Hold It All

Philosophy/Poetics/Politics

Month: January, 2016

Reading List

After recent correspondence with Robert MacArthur, I went back to see the books we read when he took Social Justice with me in the fall of 2005. I must say–I am glad I assigned these!

  1. Riane Eisler, The Power of Partnership
  2. Natalie Goldberg, Writing Down The Bones
  3. Edward Herman and Noam Chomsky, Manufacturing Consent: The Political Economy of the Mass Media
  4. James Hodge, Linda Cooper, Disturbing the Peace: The Story of Father Roy Bourgeois and the Movement to Close the School of Americas
  5. Kathy Kelly, Other Lands Have Dreams: From Baghdad to Pekin Prison
  6. Chan Khong, Learning True Love: How I Learned and Practiced Social Change in Vietnam
  7. Arundhati Roy, An Ordinary Person’s Guide to Empire
  8. Cornel West, Democracy Matters: Winning the Fight Against Imperialism

 

Reading List

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Message from Yael Who’s on Her Way to Sri Lanka

Taking Dear Layla on the road with me…for a 4th read. Salam forever, wherever.

Yael and DL

Hug-Inspiring!

Jason Makansi  shared this post on Facebook to the Arab American Literature Public Group:

I hope members here will take a close look at a new wonderful, unique epistolary novel, Dear Layla: Welcome to Palestine by Mark Chmiel. Dear Layla glides in poetry, prose, and meditation on the intimate and intense “facts on the ground” for Palestinians in their homeland and Americans trying there to help.

This is one of so many morsels which nourished me as I read it (in one sitting, completely unplanned): “I imagine Rachel Corrie in Heaven/Squirming and stunned/Knowing that so many of us/Know her name and not the names/Of thousands of Palestinians/Slain by the same army as she.”

Mark is an activist, teacher, and peace/life mentor in St. Louis. He facilitates regular weekly meetings for folks of all ages to immerse in the issues of our times. After I read Dear Layla, I had to attend his regular meeting the next day just to give him a hug.

Out West

photo by Caroline B

Caroline Becherer

The On-going Task: Challenging Illegitimate Authority

At Northwest Coffee, I was having a conversation with Theresa Schafer about women’s ordination and clericalism, and I paraphrased what Noam Chomsky once said about any hierarchy or authority needing to justify itself.  Later, I found this passage in David Barsamian’s first collection of interviews with Noam, Chronicles of Dissent:

Any form of authority requires justification; it’s not self justified. And the justification can rarely be given. Sometimes you can give it. I think you can give an argument that you shouldn’t let a three-year old run across the street. That’s a form of authority that’s justifiable. But there aren’t many of them, and usually the effort to give a justification fails. And when we try to face it, we find that the authority is illegitimate. And any time you find a form of authority illegitimate, you ought to challenge it. Its something that conflicts with human rights and liberties. And that goes on forever. You overcome one thing and discover the next.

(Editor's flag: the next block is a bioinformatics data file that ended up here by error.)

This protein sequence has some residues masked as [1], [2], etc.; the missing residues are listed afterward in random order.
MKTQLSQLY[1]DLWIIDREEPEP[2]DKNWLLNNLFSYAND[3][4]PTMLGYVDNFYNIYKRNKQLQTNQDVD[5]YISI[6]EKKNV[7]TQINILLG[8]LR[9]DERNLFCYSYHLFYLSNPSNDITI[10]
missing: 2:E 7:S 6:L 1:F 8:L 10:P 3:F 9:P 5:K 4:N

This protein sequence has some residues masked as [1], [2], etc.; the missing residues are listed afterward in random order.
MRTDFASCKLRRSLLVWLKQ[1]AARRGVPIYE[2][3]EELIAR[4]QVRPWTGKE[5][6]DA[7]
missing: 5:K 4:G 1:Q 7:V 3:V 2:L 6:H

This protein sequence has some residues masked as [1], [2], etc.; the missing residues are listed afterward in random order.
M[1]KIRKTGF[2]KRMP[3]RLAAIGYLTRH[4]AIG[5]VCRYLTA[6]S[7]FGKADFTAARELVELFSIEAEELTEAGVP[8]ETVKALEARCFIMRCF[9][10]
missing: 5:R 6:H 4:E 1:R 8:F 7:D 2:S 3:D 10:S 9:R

Theresa Schafer poem

Poem by Theresa Schafer

How To Have Fun

Mev taught me something very important: She taught me that when you go to Ted Drewes you could mix all different kinds of frozen custard flavors together. I would never have dreamed of some of the possibilities she tried. Mev loved ice cream and she loved desserts – the richer the better, the more varied the better.

—Teka Childress, 1996

Mev, Berkeley, Summer 1994

Mev Puleo (1.26.1963–1.12.1996); Berkeley; Summer 1994

Your Name Came Up (Daydream/3)

I smelled like smoke
Which is unusual for me
But I humored him
Though it wasn’t funny
To think of him dying
From the deliberate wreckage of his lungs
I hadn’t seen him in ages
I realized that we both had far more wrinkles than 1985
It was OK
I wasn’t aging gracefully
But I was aging calmly

Read the rest of this entry »

Classroom

It was back in 1982
We had a guest in our theology and lit class
Ten years older than me
He’d come of age in the Sixties

Allen Ginsberg had recently been in town
Our guest kvetched about Allen:
“At the reading he was wearing a suit!”
As if that constituted a felony

In that early period of Reagan bluster
Our guest needed the old Allen
The rad Allen the Howl Allen
The Hebrew Socialist Revolution Allen

Maybe our guest didn’t know that in the Seventies
Allen had become a Buddhist
Had become convinced of impermanence
Including the impermanence of Allen Ginsberg

 

 

Western Civilization

The uprising of the Jews in the Warsaw Ghetto began in the spring of 1943 and lasted about twenty days. Of the thousands of Jews still in the ghetto when the uprising began perhaps a few hundred escaped alive. A greater number were killed by the blowing up of their dugouts and the sewers. But, despite the burden on every S.S. man and German police officer during the action to drive out the Jews from Warsaw–where they had once numbered a quarter of a million–the spirit of the S.S. men and the police officers, it was noted by one of their superiors, was “extraordinarily good and praiseworthy from the first day to the very last.”  

Charles Reznikoff

Israel’s Checklist for Palestinians to Reach a Settlement

Dear Bella Levenshteyn
If you read the US press
The following will strike you
As conventional wisdom

Perry

Destroy your rockets.
Quit whining.
No more stone-throwing.
Enough already of this “we’re the victim” routine.
Forget the “Nakba.”
No more arms smuggling from those tunnels.
Be nonviolent, you know, passive nonresistance.
Apologize to us for all the stuff you made us do.
Don’t let a day pass without remembering one of our children whom you murdered.
Pay us reparations for all the damages you’ve caused.
Be grateful for what we’ve allowed you.
Remember the Shoah.